Class of 1956
Singles World No. 2
Grand Slam Results
4-time major champion
Finalist at three other majors
United States Team, 1904 St. Louis Games
Gold Medal in Singles
Gold Medal in Doubles (with Edgar Leonard)
Team Member 1905, 1907, 1908, 1912
There’s no doubt that Beals Wright shined in domestic competition. He was the U.S. National Men’s Singles Champion in 1905 – a prolific 6-2, 6-1, 11-9 victory over Holcombe Ward. He advanced to three additional finals – twice losing to the wily veteran William Larned – and was a three-time U.S. National Men’s Doubles Champion (1904-06). His tennis legacy, however, can be traced to his international prowess as an Olympian, Davis Cup player, and as the first American to reach the All-Comers Singles Final at Wimbledon.
The 1904 Summer Games were originally scheduled for Chicago, but the venue was changed to St. Louis and held in conjunction with the centennial celebration of the Louisiana Purchase. Competitors were forced to endure oppressive heat reaching 100 degrees, but the brutally hot conditions didn’t affect Wright. He became the first American in history to win a Gold Medal in tennis, defeating compatriot Robert LeRoy, 6-4, 6-4. Wright also won a Gold Medal in doubles, when he and partner Edgar Leonard upended fellow Americans LeRoy and Alphonzo Bell, 6-4, 6-4, 6-2.
While Wright couldn’t lead the United States to a Davis Cup Championship in four meetings against the Australasian team of Australia and New Zealand (1905, 1907, 1908, 1912), he did compile a respectable 9-6 record, 6-3 in singles competition. In 1910, at age 30, Wright made history by becoming the first U.S. player in history to advance to the Wimbledon All-Comers Singles Final. In a grueling five-set match, New Zealander Anthony Wilding roared back from two sets down to win the championship, 6-3 in the fifth set. Wilding then went on to defeat defending champion Arthur Gore. In the early days of Wimbledon, the reigning champion did not have to compete until the final round. This wasn’t Wright’s first trip to a Wimbledon Final, though, as he and partner Karl Behr lost in the 1907 All-Comers Doubles Final.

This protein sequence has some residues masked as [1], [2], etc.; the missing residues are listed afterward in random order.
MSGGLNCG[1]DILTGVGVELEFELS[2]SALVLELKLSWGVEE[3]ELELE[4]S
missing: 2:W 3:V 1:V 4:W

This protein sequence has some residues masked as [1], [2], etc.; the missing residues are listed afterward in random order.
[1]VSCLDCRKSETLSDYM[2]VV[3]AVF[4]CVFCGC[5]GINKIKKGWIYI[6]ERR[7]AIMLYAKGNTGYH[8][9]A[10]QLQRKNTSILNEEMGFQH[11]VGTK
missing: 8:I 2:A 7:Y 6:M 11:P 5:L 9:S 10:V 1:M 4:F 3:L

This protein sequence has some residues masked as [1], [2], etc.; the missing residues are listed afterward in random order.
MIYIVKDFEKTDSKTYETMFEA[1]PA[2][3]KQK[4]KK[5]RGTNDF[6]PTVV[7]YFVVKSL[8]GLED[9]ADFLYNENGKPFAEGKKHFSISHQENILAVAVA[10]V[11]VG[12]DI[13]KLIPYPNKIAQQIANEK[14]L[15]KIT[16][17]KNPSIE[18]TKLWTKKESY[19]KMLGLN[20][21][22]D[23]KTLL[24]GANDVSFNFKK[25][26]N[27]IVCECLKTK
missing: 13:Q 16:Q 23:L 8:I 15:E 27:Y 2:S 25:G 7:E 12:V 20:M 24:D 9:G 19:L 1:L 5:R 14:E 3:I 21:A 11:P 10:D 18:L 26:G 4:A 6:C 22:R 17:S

Wright sparkled north of the U.S. border, capturing the Canadian Tennis Championships that were played in Niagara-on-the-Lake, a town located in Southern Ontario, in 1902, 1903 and 1904. In that same event, he and brother Irving Wright starred in doubles competition, winning four straight times from 1902-05. The victory in 1903 was significant enough that the New York Times reported the outcome in the July 13, 1903 sports section. In the early 1900s, Wright was what athletes refer to being “in the zone.” He won three consecutive singles titles (1904–1906) at the Cincinnati Open, now known as the Cincinnati Masters. When Fred Alexander lost to Wright in the semifinals of the U.S. Nationals at the Newport Casino in 1908 a story in the August 29 San Francisco Call described Alexander’s loss as a “stunning defeat against the former champion.” Wright couldn’t ride that wave of momentum in the final however, losing to Larned in straight sets.
From the book, On Lawn Tennis (1903) multiple Wimbledon champions Reginald and Laurie Doherty described Wright’s playing style: “Beals Wright is certainly the best in America at low volleys, and [has] a very good overhead. His volleying is distinctly superior to his ground strokes, and his forehand is somewhat stronger than his backhand. He has a good service, which he follows up to the net.”
Wright’s enshrinement into the International Tennis Hall of Fame completed a trifecta for the family as his father George Wright and Uncle Harry Wright were enshrined into the Baseball Hall of Fame in 1937 and 1953 respectively.
Wimbledon: F (1910)
U.S. Nationals: W (1905)
Wimbledon: F (1907)
U.S. Nationals: W (1904), W (1905), W (1906)